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Chapter 6: The Three Psychologies

The first question:

Osho,
Patanjali says, “Do not cling to life,” and this is easy to understand and follow. But he also says, “Do not lust for life.” Are we not to enjoy in the present all that nature has to offer us: food, love, beauty, sex, etc? And if this is so, is it not lust for life?

Patanjali says that lust for life is a barrier, a barrier to enjoying life, a barrier to being really alive, because lust is always for the future; it is never for the present. He is not against enjoyment. When you are in the moment enjoying something, there is no lust in it. Lust is a hankering for the future, and this has to be understood.

People who are not enjoying their lives in the present have lust for life in the future. Lust for life is always in the future. It is a postponement. They are saying, “We cannot enjoy today so we will enjoy tomorrow.” They are saying, “Right this moment we cannot celebrate, so let there be a tomorrow so that we can celebrate.”

Future arises out of your misery, not out of your celebration. A really celebrating person has no future; he lives this moment, he lives it totally. Out of that total living arises the next moment, but it is not out of any lust. Of course, when out of celebration the next moment arises, it has more capacity to bless you. When out of celebration the future arises, it goes on becoming more and more rich. And a moment comes when the moment is so total, so whole, that time completely disappears.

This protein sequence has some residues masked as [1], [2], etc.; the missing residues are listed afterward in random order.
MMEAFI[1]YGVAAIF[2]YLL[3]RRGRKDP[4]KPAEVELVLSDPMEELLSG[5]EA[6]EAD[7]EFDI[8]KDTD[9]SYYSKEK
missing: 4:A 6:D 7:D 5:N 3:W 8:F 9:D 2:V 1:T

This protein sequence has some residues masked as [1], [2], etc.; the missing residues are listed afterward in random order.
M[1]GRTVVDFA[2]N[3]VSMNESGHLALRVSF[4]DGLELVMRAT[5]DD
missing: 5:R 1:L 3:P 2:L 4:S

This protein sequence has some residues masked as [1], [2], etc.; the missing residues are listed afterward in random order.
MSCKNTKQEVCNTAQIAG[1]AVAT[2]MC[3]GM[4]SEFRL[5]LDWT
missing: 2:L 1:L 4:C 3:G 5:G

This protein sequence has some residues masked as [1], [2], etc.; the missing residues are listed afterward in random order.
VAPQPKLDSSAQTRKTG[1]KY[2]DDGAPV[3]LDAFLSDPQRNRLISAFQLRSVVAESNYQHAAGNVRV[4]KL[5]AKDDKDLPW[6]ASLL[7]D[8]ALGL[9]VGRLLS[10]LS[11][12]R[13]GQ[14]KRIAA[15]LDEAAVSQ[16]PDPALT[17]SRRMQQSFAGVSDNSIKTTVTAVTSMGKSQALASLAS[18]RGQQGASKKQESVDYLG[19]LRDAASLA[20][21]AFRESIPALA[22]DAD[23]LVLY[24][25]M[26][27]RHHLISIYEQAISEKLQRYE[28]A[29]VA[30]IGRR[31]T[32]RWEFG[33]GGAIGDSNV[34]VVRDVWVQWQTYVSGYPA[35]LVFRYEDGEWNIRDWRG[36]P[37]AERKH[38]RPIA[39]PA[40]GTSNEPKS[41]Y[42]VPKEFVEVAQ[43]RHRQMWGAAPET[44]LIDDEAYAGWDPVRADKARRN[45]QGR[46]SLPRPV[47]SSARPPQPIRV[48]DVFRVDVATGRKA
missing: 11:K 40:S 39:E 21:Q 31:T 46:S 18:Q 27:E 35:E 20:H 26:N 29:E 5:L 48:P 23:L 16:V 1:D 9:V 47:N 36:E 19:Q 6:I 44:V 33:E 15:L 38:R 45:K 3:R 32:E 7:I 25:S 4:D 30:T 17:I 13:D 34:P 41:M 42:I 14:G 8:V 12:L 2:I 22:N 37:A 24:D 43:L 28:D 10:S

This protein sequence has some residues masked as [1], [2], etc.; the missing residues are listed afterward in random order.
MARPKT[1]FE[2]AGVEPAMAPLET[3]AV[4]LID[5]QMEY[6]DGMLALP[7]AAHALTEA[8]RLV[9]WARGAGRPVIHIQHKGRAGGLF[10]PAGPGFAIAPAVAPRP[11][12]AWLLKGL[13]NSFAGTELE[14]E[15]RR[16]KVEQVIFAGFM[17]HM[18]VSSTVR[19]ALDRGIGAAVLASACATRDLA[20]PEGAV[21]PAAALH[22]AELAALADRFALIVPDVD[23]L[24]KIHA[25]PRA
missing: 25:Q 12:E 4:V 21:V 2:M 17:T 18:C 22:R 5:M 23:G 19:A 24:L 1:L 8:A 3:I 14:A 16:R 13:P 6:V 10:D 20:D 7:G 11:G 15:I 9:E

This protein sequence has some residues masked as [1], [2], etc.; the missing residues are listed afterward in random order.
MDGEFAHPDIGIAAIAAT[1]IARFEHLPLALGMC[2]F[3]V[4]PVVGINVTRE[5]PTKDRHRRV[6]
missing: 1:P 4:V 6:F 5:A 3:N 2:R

Time is a need of the miserable mind. Time is a creation of misery. If you are happy there is no time - time disappears.

Watch it from another dimension: have you observed that whenever you are in misery, time moves very slowly? Somebody is dying, somebody you love, somebody you would like to be alive, and you are sitting by the side. The whole night you sit by the side of the bed and the night looks as if it is an eternity. It seems not to be ending at all; it goes on, and on, and on. The clock on the wall seems to be moving very, very slowly. In misery, time moves slowly. When you are happy - you are with your beloved, your friend, you are cherishing the moment - time goes fast. The whole night has passed and it seems that it has been only a few moments or a few minutes. Why does this happen? - because the clock on the wall doesn’t bother about whether you are happy or unhappy; it moves on its own. It never goes slow, never goes fast with your moods. It is always moving with the same pace, but your interpretation differs. In misery time becomes bigger, in happiness time becomes smaller. When somebody is in a blissful mood time simply disappears.

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